The issue of fairness is at the heart of problems we encounter daily working with business owners and their families on their estate and succession planning. “That’s not fair! My brother expects me to do all the work while he gets equal pay”; “My parents expect me to run the business for the sake of the whole family – this is a father-son business, but my siblings think it is a family business”; “My father won’t retire – I’m 52  when do I get my chance?”; “My children want to push me out – I built the business, not them”; “Why won’t my son run the business the way I did?”; “Why can’t my children appreciate what I’ve done for them?”; “Why won’t my children work as hard as I did?”

Sound familiar? Let’s focus on finding solutions to three common problems.  

Equal Is Not Fair! Like many parents you may be concerned that you don’t appear to be playing favorites or treating any of your children unfairly. How often have you compared gifts at Christmas, wondering if any of your children will feel slighted? This often leads to estate distribution plans treating everyone equally, which can be extremely unfair. For instance, we met with one business owner who had set up his estate plan to give his three children equal shares of his business, which is a C-corporation. Two of his children were active in the business and his daughter was not. Therefore, we told him, “this is what is going to happen a few months after you are gone. Your daughter will show up at the office and the conversation with her brothers will sound like this:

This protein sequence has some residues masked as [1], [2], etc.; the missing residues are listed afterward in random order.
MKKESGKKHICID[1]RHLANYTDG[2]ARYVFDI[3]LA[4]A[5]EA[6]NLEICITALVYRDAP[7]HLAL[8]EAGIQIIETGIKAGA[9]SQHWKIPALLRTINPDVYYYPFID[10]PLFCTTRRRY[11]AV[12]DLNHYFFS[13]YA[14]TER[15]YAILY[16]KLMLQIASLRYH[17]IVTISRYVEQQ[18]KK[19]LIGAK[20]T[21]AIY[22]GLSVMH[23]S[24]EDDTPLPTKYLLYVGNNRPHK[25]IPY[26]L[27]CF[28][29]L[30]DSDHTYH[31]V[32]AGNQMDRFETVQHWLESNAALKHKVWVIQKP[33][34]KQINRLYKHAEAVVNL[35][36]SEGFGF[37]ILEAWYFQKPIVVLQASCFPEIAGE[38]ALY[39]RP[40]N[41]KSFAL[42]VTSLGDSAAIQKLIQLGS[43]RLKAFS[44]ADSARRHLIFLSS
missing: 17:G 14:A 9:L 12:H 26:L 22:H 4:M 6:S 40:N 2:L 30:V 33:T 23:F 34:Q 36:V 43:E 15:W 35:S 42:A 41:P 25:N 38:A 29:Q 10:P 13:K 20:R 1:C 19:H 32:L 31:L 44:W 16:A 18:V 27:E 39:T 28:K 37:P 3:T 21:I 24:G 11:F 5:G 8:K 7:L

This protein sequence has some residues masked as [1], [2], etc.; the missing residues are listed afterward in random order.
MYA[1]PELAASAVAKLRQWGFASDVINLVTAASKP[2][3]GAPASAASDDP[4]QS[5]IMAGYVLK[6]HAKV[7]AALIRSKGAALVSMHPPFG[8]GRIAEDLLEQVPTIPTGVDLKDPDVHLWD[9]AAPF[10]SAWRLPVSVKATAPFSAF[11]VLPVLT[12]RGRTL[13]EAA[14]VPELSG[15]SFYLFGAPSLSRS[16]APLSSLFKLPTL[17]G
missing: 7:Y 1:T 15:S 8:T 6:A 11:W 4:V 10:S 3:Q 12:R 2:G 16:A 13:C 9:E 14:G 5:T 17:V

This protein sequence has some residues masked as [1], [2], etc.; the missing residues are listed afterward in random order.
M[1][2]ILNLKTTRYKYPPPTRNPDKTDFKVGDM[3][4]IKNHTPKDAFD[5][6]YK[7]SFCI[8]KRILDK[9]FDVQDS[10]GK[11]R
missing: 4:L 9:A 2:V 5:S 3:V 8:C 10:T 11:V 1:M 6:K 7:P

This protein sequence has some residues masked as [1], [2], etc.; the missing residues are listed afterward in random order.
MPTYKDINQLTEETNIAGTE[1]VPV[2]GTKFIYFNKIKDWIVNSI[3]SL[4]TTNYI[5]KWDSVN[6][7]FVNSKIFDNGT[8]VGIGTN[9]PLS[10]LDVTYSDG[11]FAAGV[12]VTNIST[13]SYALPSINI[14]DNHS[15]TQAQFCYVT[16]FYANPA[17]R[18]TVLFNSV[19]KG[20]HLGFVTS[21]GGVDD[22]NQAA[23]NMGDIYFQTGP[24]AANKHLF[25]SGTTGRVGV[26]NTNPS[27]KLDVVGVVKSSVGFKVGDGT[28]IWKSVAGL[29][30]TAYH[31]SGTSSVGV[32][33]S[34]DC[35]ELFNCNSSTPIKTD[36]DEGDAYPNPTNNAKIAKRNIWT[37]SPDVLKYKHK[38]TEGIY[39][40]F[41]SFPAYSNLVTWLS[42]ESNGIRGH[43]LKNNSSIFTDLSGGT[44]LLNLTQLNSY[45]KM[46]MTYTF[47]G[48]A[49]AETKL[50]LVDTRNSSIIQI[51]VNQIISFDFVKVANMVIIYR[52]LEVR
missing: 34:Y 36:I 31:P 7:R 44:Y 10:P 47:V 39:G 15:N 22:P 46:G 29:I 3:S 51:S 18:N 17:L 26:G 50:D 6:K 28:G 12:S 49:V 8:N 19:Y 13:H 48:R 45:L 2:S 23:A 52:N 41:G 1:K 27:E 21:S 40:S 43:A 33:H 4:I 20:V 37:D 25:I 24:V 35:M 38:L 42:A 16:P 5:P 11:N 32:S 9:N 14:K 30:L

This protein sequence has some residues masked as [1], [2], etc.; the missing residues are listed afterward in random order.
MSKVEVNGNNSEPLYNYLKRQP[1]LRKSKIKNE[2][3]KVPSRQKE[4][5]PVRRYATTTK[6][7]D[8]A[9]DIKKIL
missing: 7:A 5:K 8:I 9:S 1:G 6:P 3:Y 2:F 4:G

“I own a third of the stock – when do I get some money?”

“You don’t.”

“But you’re getting paid.”

“That’s because we work in the business.”

“But my stock is worth millions of dollars.”

“We don’t pay dividends.”

“So when do I receive any money?”

“When we sell the store.”

“When are you selling?”

“We aren’t!”

“But that’s not fair!”

Key to solving this problem is to design your plan so everyone gets ‘meaningful’ assets, which is usually defined as ‘income-producing assets.’ Giving stock to a child who is not active in the business, usually results in some family member feeling that was not fair. Either the in-active child feels they are deserving of more, or the children working in the business feel they are carrying the burden of the whole family on their shoulders.  

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